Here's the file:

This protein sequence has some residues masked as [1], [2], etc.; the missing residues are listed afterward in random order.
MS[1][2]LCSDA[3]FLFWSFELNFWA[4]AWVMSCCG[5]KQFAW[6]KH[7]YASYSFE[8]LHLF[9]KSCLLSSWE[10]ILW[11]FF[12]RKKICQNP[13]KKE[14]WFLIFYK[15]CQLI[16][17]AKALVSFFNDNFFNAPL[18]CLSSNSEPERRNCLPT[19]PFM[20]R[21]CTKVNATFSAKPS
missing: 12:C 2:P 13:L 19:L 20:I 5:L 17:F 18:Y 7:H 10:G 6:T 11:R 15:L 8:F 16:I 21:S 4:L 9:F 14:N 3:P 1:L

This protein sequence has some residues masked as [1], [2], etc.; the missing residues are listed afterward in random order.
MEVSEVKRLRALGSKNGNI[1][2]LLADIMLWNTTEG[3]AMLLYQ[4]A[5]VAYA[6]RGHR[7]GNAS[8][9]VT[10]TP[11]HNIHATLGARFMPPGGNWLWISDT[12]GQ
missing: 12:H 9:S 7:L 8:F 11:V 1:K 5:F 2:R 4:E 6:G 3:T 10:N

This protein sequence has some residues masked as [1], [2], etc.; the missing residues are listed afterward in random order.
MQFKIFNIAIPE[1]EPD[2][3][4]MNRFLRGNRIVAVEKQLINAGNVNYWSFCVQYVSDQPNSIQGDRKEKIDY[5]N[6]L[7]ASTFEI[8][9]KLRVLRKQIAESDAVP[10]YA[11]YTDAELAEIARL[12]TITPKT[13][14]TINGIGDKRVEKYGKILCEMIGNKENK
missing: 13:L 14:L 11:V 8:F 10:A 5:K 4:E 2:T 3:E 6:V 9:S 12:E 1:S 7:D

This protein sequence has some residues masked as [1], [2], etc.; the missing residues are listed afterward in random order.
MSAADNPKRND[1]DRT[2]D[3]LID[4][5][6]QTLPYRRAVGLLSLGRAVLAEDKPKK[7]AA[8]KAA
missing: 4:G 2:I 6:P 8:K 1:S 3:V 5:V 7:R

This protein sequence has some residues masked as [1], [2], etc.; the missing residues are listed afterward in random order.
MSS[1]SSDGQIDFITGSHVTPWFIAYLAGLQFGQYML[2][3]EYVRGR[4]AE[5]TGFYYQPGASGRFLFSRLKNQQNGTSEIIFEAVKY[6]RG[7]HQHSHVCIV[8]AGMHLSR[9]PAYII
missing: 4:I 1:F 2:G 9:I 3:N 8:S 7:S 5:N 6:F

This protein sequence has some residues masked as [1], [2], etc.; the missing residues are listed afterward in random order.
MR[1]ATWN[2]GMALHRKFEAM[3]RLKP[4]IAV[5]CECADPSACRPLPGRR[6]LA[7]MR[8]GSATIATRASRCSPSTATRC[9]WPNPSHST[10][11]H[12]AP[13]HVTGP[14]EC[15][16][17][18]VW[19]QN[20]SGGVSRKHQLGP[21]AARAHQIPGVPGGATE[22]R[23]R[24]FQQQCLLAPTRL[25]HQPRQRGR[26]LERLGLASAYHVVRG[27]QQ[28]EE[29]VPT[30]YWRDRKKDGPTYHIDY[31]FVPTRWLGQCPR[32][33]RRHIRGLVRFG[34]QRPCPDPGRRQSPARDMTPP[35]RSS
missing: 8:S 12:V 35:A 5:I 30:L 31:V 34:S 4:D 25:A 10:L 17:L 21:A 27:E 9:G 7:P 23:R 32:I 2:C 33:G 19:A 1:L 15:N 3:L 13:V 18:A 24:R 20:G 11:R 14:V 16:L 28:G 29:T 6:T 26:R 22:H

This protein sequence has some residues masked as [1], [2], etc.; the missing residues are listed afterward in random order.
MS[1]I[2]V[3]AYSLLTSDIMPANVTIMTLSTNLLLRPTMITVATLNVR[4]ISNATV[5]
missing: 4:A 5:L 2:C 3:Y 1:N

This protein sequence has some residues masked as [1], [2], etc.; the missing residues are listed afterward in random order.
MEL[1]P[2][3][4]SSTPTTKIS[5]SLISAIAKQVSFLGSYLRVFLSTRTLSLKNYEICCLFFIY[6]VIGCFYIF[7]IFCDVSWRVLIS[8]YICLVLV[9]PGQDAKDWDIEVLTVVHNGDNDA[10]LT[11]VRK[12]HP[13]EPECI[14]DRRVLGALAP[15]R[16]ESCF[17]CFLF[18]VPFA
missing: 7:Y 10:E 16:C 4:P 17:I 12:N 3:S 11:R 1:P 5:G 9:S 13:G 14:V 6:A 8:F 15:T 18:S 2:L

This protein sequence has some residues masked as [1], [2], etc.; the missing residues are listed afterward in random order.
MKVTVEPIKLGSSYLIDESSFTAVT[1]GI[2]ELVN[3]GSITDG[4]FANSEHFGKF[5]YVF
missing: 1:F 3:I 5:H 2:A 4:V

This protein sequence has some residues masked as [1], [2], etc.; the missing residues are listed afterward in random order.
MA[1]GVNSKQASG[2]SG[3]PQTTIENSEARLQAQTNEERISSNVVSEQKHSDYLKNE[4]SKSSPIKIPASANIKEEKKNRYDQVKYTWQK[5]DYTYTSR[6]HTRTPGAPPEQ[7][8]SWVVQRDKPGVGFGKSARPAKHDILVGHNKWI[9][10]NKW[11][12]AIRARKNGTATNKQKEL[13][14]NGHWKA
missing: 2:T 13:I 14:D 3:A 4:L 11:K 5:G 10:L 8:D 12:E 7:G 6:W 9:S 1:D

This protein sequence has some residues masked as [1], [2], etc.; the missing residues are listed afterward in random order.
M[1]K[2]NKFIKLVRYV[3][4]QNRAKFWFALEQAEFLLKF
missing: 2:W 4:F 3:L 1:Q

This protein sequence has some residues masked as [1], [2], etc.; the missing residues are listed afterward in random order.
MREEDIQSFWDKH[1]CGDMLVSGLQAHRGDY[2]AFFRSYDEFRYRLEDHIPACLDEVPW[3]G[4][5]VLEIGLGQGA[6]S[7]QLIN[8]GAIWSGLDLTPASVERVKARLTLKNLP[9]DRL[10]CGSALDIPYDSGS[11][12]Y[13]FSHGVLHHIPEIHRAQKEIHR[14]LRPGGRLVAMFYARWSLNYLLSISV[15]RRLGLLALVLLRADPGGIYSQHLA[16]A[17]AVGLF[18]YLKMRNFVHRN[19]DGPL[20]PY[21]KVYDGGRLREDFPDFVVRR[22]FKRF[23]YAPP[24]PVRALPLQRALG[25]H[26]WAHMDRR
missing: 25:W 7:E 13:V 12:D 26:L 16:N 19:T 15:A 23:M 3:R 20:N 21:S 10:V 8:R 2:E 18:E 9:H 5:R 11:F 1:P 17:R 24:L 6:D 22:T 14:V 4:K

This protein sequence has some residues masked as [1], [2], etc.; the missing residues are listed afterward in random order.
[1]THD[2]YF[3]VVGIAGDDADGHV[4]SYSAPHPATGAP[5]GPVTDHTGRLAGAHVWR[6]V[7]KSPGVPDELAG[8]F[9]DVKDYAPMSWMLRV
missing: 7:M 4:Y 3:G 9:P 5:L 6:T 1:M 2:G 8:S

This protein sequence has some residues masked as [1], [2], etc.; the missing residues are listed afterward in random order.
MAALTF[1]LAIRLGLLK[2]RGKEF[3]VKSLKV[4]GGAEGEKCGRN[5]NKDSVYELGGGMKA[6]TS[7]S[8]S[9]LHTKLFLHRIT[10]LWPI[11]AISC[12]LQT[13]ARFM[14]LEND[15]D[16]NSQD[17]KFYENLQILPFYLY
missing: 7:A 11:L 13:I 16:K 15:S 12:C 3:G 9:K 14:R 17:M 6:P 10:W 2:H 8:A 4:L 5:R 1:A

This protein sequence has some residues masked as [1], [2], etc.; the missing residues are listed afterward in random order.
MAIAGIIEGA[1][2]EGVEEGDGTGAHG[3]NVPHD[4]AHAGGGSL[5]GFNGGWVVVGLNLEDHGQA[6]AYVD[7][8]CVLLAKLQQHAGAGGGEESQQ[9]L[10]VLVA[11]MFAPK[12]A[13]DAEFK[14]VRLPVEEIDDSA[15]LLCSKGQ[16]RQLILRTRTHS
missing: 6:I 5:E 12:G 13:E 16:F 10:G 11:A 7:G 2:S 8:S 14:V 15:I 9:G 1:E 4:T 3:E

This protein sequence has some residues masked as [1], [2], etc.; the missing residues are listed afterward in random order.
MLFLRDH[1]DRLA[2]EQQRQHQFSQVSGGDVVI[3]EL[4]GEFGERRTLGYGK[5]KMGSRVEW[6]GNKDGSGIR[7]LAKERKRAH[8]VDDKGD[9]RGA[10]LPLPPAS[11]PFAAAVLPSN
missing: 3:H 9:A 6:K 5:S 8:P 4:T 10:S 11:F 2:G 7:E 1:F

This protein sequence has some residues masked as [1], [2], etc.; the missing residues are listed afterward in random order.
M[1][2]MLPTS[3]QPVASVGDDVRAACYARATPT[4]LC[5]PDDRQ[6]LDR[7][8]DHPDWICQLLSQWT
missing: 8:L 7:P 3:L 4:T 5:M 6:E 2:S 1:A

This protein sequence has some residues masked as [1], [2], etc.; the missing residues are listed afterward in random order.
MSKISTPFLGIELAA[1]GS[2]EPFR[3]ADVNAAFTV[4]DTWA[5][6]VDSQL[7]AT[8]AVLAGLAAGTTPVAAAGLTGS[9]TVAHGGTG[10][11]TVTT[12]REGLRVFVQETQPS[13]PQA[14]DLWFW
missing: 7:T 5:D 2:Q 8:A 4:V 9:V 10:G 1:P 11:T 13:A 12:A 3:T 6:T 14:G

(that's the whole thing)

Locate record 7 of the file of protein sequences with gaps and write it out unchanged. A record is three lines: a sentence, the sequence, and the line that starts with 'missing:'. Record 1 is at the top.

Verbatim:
This protein sequence has some residues masked as [1], [2], etc.; the missing residues are listed afterward in random order.
MS[1]I[2]V[3]AYSLLTSDIMPANVTIMTLSTNLLLRPTMITVATLNVR[4]ISNATV[5]
missing: 4:A 5:L 2:C 3:Y 1:N